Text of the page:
And I will die a hundred thousand deaths,
Ere break the smallest parcel of this vow.

K. Hen. A hundred thousand rebels die in this:--
Thou shalt have charge, and sovereign trust, herein.

Shakspeare (Henry IV.' Pt. 1.).

and on my

THE CAMP AT NIGIIT.

117

THE CAMP AT NIGHT.

Creeping murmur, and the poring dark
Fills the wide vessel of the universe.
From
camp

to camp, through the foul womb of night,
The hum of either army stilly sounds,
That the fix'd sentinels almost receive
The secret whispers of each other's watch :
Fire answers fire : and through their paly flames
Each battle sees the other's umber'd face :
Steed threatens steed, in high and boastful neighs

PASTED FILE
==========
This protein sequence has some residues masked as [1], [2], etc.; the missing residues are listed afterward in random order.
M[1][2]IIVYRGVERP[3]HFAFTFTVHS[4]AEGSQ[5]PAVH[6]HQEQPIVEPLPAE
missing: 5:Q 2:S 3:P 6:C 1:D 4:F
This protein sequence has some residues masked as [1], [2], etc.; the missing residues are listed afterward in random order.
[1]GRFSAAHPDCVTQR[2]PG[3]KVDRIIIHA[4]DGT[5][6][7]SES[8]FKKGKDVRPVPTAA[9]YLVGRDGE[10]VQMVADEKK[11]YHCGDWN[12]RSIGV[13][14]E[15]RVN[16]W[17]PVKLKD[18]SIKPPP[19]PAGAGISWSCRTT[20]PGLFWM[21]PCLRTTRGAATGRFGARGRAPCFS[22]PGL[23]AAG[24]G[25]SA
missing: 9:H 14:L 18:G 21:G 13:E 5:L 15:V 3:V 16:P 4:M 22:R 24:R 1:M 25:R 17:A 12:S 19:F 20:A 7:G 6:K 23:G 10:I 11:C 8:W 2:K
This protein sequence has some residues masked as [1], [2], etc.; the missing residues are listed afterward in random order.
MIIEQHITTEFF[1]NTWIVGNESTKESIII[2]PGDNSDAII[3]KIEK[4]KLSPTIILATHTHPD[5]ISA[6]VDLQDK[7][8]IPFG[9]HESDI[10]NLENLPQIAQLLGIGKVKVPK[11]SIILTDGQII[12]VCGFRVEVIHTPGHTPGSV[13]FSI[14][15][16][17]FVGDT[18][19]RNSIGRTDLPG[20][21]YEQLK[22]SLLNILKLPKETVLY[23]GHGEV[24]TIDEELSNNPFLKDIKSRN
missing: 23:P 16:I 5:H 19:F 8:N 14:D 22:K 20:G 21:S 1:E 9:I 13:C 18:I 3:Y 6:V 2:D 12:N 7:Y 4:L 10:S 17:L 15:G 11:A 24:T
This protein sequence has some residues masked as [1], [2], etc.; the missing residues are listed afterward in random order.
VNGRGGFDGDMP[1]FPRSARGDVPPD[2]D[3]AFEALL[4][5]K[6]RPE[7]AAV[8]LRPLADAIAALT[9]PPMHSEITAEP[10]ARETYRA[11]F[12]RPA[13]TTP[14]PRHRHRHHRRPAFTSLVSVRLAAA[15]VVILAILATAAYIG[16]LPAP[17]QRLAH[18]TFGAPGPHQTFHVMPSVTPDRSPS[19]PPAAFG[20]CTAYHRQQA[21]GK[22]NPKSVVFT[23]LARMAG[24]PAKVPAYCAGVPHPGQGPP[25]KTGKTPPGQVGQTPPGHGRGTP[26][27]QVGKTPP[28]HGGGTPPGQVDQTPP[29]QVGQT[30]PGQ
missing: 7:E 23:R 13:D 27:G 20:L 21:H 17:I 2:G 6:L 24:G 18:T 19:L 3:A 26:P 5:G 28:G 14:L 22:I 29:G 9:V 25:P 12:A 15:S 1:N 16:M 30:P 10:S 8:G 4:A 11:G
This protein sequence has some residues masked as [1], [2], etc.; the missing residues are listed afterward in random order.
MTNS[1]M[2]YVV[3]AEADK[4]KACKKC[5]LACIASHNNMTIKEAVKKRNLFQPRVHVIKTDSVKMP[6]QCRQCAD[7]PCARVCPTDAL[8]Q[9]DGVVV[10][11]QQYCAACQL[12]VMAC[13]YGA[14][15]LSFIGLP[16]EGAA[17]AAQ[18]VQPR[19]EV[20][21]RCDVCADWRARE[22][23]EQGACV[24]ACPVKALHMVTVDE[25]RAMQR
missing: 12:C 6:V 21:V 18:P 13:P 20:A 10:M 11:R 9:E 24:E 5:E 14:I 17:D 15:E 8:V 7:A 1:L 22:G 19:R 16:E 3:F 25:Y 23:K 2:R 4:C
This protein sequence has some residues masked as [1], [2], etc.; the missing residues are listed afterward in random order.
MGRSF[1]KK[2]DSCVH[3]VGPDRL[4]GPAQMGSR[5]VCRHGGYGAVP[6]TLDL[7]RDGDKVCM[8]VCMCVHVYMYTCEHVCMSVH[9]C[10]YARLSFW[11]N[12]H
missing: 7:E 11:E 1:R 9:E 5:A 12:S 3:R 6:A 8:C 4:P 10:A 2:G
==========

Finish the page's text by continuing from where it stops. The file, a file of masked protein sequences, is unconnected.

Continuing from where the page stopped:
Piercing the night's dull ear; and from the tents,
The armourers, accomplishing the knights,
With busy hammers closing rivets up,
Give dreadful note of preparation.
The country cocks do crow, the clocks do toll,
And the third hour of drowsy morning name.
Proud of their numbers, and secure in soul,
The confident and over-lusty French
Do the low-rated English play at dice;
And chide the cripple tardy-gaited night,
Who, like a foul and ugly witch, doth limp
So tediously away. The poor condemned English,
Like sacrifices, by their watchful fires
Sit patiently, and inly ruminate
The morning's danger; and their gesture sad
Investing lank-lean cheeks, and war-worn coats,
Presenteth them unto the gazing moon
So

many horrid ghosts. O, now, who will behold
The royal captain of this ruin'd band,
Walking from watch to watch, from tent to tent,
Let him cry,-Praise and glory on his head !
For forth he goes, and visits all his host;
Bids them good morrow, with a modest smile :
And calls them—brothers, friends, and countrymen.